The next major change in the land grant process took place in 1875, when Congress passed the Colorado Enabling Act. (42) This was the first time "a federal enabling act included language requiring the establishment of a permanent fund for revenues derived from the school land grants." (43) The effect of this language has been debated, (44) but in 1998 the Tenth Circuit held, in Branson School District RE-82 v. Romer (Branson), (45) that the conditions in the enabling act, including setting a minimum price for sale of the lands and limiting use of the income from the sale of the lands, "create[d] a fiduciary obligation for the state of Colorado to manage the school lands in trust for the benefit of the state's common schools." (46)
Although there remains some uncertainty as to whether the Colorado Enabling Act, and those enabling acts that followed, actually created a federal trust, (47) the Arizona--New Mexico Enabling clearly created a federal trust. (48) The Arizona--New Mexico Enabling Act not only contained the first express declaration by Congress that a state must hold school lands in trust, (49) but it also contained some of the most detailed and restrictive school land grant language. (50) The Act contained stipulations that 1) Arizona and New Mexico could not sell their trust lands at below market value, 2) trust lands could not be "leased, in whole or in part, except to the highest and best bidder at a public auction," and 3) included specific procedures that Arizona and New Mexico had to follow when leasing or selling the lands. (51)
As Part II illustrated, the trust lands process evolved over time, with increased restrictions added as both Congress and the states learned from earlier mistakes in the admissions process. (52) However, as Part III shows, despite these differences in various statehood acts, courts have interpreted all statehood acts in a fairly uniform matter, reading all the trusts as subject to the same management requirements. (53)
III. THE TRUST FORMED BY THE ARIZONA--NEW MEXICO ENABLING ACT
The Arizona--New Mexico Enabling Act is central to any discussion of state trust lands for two reasons: 1) it is the most detailed and restrictive enabling act, and the only one to contain an express declaration that the lands are held in trust; and 2) despite its unique language in comparison to the other enabling acts, courts relied on its restrictive language to impose similar requirements on other states with far less restrictive enabling acts. (54) This Part explores the trust established by the Arizona--New Mexico Enabling Act, as well as the two Supreme Court decisions that became the authority upon which state courts relied heavily when interpreting their own state enabling acts. (55)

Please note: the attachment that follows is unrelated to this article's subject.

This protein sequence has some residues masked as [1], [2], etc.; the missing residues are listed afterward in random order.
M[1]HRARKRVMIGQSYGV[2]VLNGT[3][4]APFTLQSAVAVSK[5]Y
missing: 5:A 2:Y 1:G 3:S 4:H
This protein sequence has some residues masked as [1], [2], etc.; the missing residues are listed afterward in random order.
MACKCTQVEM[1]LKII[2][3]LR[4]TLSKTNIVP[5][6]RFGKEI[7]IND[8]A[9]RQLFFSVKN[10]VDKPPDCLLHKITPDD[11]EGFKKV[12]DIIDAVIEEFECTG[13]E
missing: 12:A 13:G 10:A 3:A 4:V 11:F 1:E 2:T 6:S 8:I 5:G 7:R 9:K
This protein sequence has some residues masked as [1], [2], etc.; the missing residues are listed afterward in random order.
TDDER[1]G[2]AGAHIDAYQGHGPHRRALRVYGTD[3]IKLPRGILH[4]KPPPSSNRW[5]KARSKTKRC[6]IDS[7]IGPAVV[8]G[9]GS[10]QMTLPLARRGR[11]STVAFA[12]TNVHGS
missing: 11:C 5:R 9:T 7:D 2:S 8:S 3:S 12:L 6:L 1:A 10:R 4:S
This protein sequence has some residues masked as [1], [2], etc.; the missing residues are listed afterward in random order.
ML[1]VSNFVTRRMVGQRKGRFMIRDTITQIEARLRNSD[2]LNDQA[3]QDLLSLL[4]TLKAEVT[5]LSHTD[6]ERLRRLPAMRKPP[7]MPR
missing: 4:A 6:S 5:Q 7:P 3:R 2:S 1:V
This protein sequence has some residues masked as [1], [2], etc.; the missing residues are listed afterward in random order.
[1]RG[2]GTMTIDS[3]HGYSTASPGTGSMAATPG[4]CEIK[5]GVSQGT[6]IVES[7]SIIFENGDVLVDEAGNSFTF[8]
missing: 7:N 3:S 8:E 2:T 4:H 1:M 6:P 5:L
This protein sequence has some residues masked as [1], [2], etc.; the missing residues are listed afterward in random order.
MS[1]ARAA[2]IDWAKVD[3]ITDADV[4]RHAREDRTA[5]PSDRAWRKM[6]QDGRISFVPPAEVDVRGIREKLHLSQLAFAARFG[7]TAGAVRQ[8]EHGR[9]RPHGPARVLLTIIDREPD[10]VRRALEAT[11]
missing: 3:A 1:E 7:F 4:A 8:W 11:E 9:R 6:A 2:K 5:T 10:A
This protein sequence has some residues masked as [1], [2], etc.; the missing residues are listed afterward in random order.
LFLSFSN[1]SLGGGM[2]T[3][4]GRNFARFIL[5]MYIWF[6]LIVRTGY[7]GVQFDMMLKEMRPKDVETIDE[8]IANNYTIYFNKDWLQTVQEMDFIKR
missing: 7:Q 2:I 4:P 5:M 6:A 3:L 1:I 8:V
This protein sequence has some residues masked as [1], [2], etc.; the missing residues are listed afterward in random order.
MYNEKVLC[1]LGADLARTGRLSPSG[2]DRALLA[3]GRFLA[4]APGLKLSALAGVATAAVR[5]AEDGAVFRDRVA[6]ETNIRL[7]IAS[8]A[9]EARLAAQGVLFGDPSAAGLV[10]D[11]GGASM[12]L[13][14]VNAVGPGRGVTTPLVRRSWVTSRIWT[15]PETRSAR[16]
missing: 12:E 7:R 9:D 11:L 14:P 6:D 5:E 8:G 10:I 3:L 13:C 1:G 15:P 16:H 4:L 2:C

A. Elements of the Trust
A trust under which state trust lands are held is like any other trust, in that there are trustees, beneficiaries, and a trust corpus. The trustees of state trust lands are the state land offices, which act as managing trustees for the land and resources as well as the managers of the permanent funds. (56) Each state varies in how it organizes this management. (57) The beneficiaries of the trust are the people for whose benefit the trust property is held. Often the state trust lands support the common school fund. (58) For these lands, the beneficiaries are the public school system and public school students. The trust corpus of the state trust lands consists of two elements: 1) the federally granted lands and resources that remain in state ownership, and 2) the permanent funds established--often at statehood--to hold in trust the receipts from land sales and the leases of trust land resources. (59) Congress established the trust management system of state trust lands to fulfill three trust goals: 1) generate revenues for the beneficiary, 2) protect the corpus of the trust, and 3) make the assets of the trust productive. (60)
Recognition that the lands Congress granted under the statehood acts are held in trust is a fairly recent development. (61) State courts in the 1920s and 1930s did not interpret either the enabling acts or state constitutional provisions to establish land disposition requirements barring state agencies from using school lands for diverse state purposes. (62) However, two United States Supreme Court cases concluded that the Arizona--New Mexico Enabling Act established that statehood land grants are subject to trust requirements. (63)
B. Early Cases Recognizing the Trust
In Ervien v. United States, (64) New Mexico sought to use the trust land revenues to advertise the advantages of living in New Mexico to both settlers and investors. (65) In 1919, the United States filed suit to enforce the federal trust provision in the Arizona--New Mexico Enabling Act prohibiting the use of "money or thing[s] of value directly or indirectly derived therefrom, for any object other than that for which such particular lands ... were granted or confirmed." (66) The District Court of New Mexico found for the defendant Land Board Commissioner, holding that the Commissioner did not violate his fiduciary duties by using trust land revenues to finance the advertising campaign. (67) The United States appealed to the Eighth Circuit, which reversed on the ground that the Commissioner violated the narrow restrictions the Arizona--New Mexico Enabling Act imposed on the disposition of the funds from the trust lands. (68) The Supreme Court affirmed, holding that the Arizona--New Mexico Enabling Act prohibited New Mexico from spending trust funds on anything other than the identified beneficiaries, which in this case were the public school system and public schoolchildren. (69) Rejecting New Mexico's argument that traditional trust principles allowed it to spend trust revenues prudently if the expenditures could reasonably bring more money into the trust, the Supreme Court held that the express trust language of the Arizona--New Mexico Enabling Act forbade such expenditures, even if they were prudent. (70) The Ervien decision established the practice of strictly interpreting the federal trust obligation, which ensuing courts have followed. (71)